Despite all this showmanship by the cats, the wild dogs have however totally outshone them this season. They may be the small canine cousins but their appeal is still as large as ever. The floodplain pack which denned down near the airstrip jesse early this season, has a new litter of 10 pups who are now almost fully free-ranging. Although he has not seen Whiteback, Stretch still presumes her to be the alpha female. Interestingly though there is another female in the pack who seems to be pregnant or lactating. Very rarely will the alpha female allow another female to raise a litter, either killing or adopting the pups and so we are waiting with bated breath to see the outcome of Jesse's pregnancy. She always accompanies the others on their early morning hunt and so perhaps she has already had her pups? Are the pups actually hers? Another furrow added to Stretch's already troubled brow as he tries to figure out just who has given birth to them. Adding to his stress levels has been the fact that this pack on two occasions within one week waited for him to drive out of camp early in the morning and then killed an impala just behind his tent.
The Vundu group of six dogs has been kinder to him and has supplied our guests with wonderful crawling up close moments as they have lounged about on the road early every evening. Sitting amongst them, we have often witnessed them rallying around each other, twittering and chirruping, working themselves up for the hunt. At times like this we are very grateful not to be an impala in their headlights. The leader of their little group is a splendid male we've named Zero due to the circular marking on his back. At the risk of being anthropomorphic, we hope that one of Whiteback's daughters will notice him too as their Ellis Robbins gang of boys are now looking decidedly aged and jaded. They had their time in the sun but now have a decidedly hang-dog look about them. Age is not for the feint-hearted especially in the animal world.
And this brings us onto the ungulate front, where this year the rams and bulls have put on a grand horn parade. Amongst the antelopes, size does count and although most of it is for the benefit of their territorial rivals we are lucky enough to be the voyeurs on the side as the males lock horns for top dog status. For the smaller antelopes like the impala and kudu, the rut is over and so they can relax their guard a bit and settle down to the more important things in life, namely resting and eating instead of spending their days with a solely female focus. The larger eland and buffalo bulls have female counterparts who have horns too and so their body size is sometimes more of a trump card than the size of the appendages on their head. Being non- territorial and co-existing in mixed gender herds, age and experience are the more important issues when it comes to sorting out the men from the boys. Later of course, old age suddenly becomes their main issue and they become lion bait due not only to their need for solitude but also their inability to keep up with the herd. Most impala are not lucky enough to have old age and a need for peace and quiet as an issue. Being the tasty and easy prey that they are, the predators solve that problem for them long before it can happen.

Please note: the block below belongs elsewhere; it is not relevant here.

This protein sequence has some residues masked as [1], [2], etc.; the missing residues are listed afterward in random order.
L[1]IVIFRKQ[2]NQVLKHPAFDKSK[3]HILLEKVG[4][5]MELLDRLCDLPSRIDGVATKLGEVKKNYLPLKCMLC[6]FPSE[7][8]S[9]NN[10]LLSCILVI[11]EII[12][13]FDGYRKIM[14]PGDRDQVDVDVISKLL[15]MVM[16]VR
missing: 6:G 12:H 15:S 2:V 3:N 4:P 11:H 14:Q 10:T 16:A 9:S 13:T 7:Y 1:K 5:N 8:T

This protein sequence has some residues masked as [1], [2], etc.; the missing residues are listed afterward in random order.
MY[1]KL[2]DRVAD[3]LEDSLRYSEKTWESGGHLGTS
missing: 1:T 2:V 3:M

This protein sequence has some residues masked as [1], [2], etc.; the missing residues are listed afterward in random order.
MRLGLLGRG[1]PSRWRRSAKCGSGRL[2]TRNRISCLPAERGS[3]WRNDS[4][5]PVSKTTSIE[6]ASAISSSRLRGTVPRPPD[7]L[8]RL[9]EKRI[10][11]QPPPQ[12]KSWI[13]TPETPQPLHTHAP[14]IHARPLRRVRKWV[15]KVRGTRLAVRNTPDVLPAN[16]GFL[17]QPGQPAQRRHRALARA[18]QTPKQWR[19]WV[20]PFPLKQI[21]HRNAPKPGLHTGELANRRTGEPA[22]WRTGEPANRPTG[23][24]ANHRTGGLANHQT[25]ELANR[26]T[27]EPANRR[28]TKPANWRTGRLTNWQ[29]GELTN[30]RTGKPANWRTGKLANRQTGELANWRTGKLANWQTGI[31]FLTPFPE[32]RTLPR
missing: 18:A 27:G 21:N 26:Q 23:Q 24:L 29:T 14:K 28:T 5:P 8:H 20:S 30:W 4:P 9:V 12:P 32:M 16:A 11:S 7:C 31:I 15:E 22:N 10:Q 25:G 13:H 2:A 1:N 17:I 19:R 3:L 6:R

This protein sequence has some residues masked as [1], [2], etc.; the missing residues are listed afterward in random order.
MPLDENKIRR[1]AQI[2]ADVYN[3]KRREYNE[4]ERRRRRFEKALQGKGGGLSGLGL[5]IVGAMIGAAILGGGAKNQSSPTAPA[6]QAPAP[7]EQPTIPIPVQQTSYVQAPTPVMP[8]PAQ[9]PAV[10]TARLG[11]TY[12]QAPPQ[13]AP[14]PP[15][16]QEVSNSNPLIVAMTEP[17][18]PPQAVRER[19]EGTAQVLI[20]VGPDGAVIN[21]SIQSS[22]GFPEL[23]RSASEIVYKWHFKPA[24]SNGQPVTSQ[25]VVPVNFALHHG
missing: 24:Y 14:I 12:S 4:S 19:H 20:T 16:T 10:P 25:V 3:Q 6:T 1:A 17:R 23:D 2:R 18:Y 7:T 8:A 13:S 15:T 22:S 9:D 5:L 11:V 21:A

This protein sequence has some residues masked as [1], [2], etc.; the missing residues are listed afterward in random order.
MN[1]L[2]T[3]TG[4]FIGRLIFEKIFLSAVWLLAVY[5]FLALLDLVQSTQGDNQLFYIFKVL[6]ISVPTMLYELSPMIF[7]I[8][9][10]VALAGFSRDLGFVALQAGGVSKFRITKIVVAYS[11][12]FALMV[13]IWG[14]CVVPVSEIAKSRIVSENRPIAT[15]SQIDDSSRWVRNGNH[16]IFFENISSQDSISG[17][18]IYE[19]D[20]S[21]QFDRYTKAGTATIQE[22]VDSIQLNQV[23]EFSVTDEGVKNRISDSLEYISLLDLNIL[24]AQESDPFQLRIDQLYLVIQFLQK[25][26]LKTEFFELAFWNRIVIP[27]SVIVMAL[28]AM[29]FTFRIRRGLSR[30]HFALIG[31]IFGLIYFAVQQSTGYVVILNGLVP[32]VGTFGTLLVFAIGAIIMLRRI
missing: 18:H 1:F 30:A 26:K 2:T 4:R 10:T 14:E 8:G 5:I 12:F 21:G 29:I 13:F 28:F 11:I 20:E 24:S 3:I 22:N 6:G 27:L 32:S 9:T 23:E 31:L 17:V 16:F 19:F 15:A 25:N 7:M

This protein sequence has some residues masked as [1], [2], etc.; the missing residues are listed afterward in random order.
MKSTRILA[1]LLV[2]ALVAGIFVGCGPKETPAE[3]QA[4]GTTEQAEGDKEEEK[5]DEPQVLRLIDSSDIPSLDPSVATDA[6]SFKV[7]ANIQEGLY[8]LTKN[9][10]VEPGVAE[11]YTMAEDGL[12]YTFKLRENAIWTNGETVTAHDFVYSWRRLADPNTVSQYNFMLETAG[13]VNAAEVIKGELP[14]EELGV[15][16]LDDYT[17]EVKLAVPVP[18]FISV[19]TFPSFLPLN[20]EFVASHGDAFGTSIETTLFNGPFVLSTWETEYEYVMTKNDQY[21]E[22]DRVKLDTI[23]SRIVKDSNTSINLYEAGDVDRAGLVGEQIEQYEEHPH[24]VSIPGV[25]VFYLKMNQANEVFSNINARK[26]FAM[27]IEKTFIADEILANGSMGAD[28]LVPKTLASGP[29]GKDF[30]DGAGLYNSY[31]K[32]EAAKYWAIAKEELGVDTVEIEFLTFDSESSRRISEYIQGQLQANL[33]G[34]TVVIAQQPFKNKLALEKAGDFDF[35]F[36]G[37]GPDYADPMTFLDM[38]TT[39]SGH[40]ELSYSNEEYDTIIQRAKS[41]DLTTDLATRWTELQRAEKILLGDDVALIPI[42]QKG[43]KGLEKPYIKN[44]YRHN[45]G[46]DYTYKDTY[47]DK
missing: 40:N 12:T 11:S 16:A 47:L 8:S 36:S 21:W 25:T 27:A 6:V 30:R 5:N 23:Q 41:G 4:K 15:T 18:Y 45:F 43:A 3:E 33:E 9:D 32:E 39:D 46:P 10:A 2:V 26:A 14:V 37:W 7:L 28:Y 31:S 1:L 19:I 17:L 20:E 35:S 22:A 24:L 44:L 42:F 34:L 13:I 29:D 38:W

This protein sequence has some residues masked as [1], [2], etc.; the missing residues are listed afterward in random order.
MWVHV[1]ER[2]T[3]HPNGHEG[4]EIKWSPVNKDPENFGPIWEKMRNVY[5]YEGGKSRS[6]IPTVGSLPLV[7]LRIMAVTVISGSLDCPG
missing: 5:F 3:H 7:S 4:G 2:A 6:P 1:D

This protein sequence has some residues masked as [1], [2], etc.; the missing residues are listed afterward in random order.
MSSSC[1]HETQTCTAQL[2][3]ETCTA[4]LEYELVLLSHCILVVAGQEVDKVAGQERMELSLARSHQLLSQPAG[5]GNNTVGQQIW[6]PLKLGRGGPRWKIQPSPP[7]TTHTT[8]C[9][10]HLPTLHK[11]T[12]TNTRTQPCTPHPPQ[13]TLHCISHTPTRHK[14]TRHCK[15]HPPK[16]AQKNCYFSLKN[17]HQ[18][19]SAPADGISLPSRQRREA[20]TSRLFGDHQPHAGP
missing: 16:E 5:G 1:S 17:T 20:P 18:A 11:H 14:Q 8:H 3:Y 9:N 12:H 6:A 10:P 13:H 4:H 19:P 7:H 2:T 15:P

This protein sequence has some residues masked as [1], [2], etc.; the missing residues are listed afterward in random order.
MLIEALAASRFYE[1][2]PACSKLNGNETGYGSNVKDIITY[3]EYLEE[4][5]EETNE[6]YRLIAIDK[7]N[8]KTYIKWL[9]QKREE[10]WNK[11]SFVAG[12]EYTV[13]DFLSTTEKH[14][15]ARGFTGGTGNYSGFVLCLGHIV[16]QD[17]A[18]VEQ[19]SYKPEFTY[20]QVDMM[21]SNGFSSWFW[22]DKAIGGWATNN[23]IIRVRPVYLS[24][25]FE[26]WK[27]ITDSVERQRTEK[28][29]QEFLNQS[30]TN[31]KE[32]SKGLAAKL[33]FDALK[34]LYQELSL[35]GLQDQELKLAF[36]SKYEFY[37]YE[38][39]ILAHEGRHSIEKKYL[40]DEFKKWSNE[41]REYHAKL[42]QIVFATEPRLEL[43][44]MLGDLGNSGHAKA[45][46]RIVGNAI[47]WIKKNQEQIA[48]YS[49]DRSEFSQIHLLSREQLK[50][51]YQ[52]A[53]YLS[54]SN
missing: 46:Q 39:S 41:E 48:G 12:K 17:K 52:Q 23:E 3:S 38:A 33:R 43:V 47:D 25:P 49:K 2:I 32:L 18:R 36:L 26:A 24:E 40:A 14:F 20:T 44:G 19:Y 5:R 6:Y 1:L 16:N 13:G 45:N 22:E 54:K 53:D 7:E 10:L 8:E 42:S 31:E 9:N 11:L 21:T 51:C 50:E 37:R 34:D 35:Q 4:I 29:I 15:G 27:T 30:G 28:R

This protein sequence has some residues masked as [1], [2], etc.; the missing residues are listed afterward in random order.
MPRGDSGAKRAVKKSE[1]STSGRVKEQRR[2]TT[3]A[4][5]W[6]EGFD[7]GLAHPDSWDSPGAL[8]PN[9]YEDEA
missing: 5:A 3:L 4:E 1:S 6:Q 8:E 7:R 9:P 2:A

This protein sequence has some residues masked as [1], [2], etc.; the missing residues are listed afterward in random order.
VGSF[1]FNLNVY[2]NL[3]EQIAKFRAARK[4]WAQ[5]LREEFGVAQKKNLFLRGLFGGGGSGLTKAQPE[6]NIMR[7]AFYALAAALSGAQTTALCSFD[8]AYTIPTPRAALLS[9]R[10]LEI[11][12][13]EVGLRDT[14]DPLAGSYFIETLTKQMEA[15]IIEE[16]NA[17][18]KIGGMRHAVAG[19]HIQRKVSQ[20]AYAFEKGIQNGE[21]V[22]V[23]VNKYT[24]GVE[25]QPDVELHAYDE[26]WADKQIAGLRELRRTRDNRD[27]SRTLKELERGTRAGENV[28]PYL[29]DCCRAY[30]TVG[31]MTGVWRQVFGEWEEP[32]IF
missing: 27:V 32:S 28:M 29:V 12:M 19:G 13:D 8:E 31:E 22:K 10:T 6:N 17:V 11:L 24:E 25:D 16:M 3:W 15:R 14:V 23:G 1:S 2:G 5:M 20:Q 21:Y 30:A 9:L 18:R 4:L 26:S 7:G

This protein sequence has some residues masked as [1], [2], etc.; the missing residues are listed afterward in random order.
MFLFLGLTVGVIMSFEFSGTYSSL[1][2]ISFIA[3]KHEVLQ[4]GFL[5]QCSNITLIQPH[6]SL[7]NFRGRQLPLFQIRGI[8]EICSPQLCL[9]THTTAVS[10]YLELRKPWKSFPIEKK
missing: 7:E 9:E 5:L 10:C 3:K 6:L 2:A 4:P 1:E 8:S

With all this alpha male activity going on, Stretch has had to lift his game considerably and to do this he has pulled out all the stops. From a flock of pelicans to a perky pangolin and a princely python, he has unearthed a few of Mana's hidden treasures for the space fillers in between lion and wild dog tracking. A pangolin seen during the day is a very rare treat and when it unfurls itself and poses for the camera, you know that your luck is in. The same goes for a python, stretched out to full length on the ground, basking in the sun.
As always he has also relied on his old contemporaries, the elephant bulls to help him with the girls and some "hold my hand if you're scared" moments. The usual bulls always come to the party and even Grumpy (no, not Stretch) has been uncharacteristically co-operative of late. Slot as always continues to make our hearts smile with his gentle and gracious manner when being introduced by Stretch.
On a final note, we would be ruffling the feathers of the birders amongst us if we did not make mention of a few of our specials seen this month. An African barred owlet on a low branch above us at midday. African skimmers skimming the surface of the water with their bills at dusk as we canoe down to Mana Mouth. The first carmine bee-eaters returning to their nests on the bank adjacent to us at camp and the low whooping call of the greater painted snipes on the islands in the evenings. And in camp itself when Stretch starts to twitch, he just has to call up our resident pair of black-throated wattle-eyes. Within seconds the male arrives and begins diving and dancing about looking for this perceived rival male. As Stretch freely admits, these are the only birds he makes jealous these days.
And on that twittering note, after our busiest month ever, we end by sending you a smorgasbord of sensory delights from our Mana office & the sound of a lion's roar, the sight of the full moon on a clear night, the musky smell of a wet elephant rounded off by the taste of freshly caught bream and a touch of fireside charm. And for those of you with a sixth sense, you already have it and so please add it to this list.
Wherever you are and whatever you may be doing, take special care and thank you once again for your continued support and interest.